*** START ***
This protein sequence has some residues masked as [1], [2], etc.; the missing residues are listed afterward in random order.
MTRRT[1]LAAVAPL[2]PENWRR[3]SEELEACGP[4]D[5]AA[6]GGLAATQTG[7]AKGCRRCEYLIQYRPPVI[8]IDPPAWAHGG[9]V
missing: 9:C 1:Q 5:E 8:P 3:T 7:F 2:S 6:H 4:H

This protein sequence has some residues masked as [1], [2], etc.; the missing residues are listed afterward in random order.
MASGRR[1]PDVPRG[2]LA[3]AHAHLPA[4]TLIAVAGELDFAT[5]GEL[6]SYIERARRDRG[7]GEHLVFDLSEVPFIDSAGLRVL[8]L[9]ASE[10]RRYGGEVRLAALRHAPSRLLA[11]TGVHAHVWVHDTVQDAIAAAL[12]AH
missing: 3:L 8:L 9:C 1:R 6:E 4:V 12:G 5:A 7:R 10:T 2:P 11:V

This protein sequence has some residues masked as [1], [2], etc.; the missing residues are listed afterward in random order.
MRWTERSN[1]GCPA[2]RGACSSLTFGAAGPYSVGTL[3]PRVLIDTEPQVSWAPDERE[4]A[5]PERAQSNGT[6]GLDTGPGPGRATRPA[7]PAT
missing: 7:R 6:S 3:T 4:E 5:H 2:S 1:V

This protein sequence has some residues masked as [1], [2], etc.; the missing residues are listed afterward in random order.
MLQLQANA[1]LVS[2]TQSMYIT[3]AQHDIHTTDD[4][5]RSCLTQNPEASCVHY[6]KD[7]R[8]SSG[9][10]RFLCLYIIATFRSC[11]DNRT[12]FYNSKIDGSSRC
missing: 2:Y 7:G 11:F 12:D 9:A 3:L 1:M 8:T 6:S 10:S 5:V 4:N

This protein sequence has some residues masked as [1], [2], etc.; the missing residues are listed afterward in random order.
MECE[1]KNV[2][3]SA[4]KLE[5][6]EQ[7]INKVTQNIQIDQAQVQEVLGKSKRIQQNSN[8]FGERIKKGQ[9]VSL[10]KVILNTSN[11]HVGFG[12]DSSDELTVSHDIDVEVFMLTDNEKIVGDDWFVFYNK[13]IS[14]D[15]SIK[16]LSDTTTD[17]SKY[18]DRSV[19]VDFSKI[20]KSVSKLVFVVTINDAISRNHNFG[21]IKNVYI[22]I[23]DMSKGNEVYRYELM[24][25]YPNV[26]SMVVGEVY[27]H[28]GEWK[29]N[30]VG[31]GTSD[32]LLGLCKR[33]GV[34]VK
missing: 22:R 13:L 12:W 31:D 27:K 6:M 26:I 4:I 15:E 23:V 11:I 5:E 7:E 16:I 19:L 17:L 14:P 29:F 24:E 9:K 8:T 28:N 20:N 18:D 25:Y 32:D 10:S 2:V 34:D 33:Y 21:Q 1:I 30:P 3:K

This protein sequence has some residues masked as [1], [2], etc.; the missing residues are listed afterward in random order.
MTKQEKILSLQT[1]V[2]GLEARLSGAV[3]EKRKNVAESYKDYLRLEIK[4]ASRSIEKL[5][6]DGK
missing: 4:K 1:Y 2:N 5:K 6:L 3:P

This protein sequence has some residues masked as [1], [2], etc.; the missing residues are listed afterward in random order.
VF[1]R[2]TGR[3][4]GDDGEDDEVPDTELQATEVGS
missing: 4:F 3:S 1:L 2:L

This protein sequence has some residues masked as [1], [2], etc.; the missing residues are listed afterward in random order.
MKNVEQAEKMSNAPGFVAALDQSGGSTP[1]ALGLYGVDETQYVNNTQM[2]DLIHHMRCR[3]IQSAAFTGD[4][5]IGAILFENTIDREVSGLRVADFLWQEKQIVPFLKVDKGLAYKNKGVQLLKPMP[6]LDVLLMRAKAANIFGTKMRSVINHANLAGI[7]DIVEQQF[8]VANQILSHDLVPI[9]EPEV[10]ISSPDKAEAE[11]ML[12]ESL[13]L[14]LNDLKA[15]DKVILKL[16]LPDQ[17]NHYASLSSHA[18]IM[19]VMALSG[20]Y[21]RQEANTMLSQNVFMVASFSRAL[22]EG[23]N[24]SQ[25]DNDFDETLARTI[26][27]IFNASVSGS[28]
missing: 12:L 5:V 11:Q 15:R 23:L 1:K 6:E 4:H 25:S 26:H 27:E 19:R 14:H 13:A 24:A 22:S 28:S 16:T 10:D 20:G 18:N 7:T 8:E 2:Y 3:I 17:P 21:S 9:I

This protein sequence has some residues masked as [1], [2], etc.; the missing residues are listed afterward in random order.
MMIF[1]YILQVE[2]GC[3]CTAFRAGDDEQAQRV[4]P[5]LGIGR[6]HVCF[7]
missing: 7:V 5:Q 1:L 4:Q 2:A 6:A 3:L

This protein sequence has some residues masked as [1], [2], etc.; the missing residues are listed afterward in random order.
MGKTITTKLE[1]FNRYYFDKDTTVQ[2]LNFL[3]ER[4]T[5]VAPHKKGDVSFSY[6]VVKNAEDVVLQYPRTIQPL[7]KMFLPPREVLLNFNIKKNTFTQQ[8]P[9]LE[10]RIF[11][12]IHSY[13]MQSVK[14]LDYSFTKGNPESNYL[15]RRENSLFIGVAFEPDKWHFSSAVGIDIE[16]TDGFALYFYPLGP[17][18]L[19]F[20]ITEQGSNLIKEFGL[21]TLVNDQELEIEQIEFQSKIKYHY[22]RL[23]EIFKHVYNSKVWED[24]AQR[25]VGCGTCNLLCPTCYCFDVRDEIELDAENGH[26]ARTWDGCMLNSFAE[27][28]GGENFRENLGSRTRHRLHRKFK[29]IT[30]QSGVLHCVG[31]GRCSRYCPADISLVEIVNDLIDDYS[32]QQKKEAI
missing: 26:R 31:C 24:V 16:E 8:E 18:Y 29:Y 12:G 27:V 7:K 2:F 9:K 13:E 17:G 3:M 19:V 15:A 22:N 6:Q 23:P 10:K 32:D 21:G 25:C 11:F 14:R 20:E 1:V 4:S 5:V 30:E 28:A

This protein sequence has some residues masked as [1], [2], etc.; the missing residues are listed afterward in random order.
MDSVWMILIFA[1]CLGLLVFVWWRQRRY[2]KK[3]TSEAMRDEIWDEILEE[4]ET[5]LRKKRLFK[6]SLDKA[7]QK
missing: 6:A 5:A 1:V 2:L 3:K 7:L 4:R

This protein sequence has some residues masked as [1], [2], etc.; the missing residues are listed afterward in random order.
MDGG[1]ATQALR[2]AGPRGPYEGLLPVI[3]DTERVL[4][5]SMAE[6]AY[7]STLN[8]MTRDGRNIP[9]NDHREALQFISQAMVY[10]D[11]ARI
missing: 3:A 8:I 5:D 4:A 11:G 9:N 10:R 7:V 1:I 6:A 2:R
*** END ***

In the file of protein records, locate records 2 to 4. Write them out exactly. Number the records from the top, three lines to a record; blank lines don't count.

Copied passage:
This protein sequence has some residues masked as [1], [2], etc.; the missing residues are listed afterward in random order.
MASGRR[1]PDVPRG[2]LA[3]AHAHLPA[4]TLIAVAGELDFAT[5]GEL[6]SYIERARRDRG[7]GEHLVFDLSEVPFIDSAGLRVL[8]L[9]ASE[10]RRYGGEVRLAALRHAPSRLLA[11]TGVHAHVWVHDTVQDAIAAAL[12]AH
missing: 3:L 8:L 9:C 1:R 6:E 4:V 12:G 5:A 7:R 10:T 2:P 11:V

This protein sequence has some residues masked as [1], [2], etc.; the missing residues are listed afterward in random order.
MRWTERSN[1]GCPA[2]RGACSSLTFGAAGPYSVGTL[3]PRVLIDTEPQVSWAPDERE[4]A[5]PERAQSNGT[6]GLDTGPGPGRATRPA[7]PAT
missing: 7:R 6:S 3:T 4:E 5:H 2:S 1:V

This protein sequence has some residues masked as [1], [2], etc.; the missing residues are listed afterward in random order.
MLQLQANA[1]LVS[2]TQSMYIT[3]AQHDIHTTDD[4][5]RSCLTQNPEASCVHY[6]KD[7]R[8]SSG[9][10]RFLCLYIIATFRSC[11]DNRT[12]FYNSKIDGSSRC
missing: 2:Y 7:G 11:F 12:D 9:A 3:L 1:M 8:T 6:S 10:S 5:V 4:N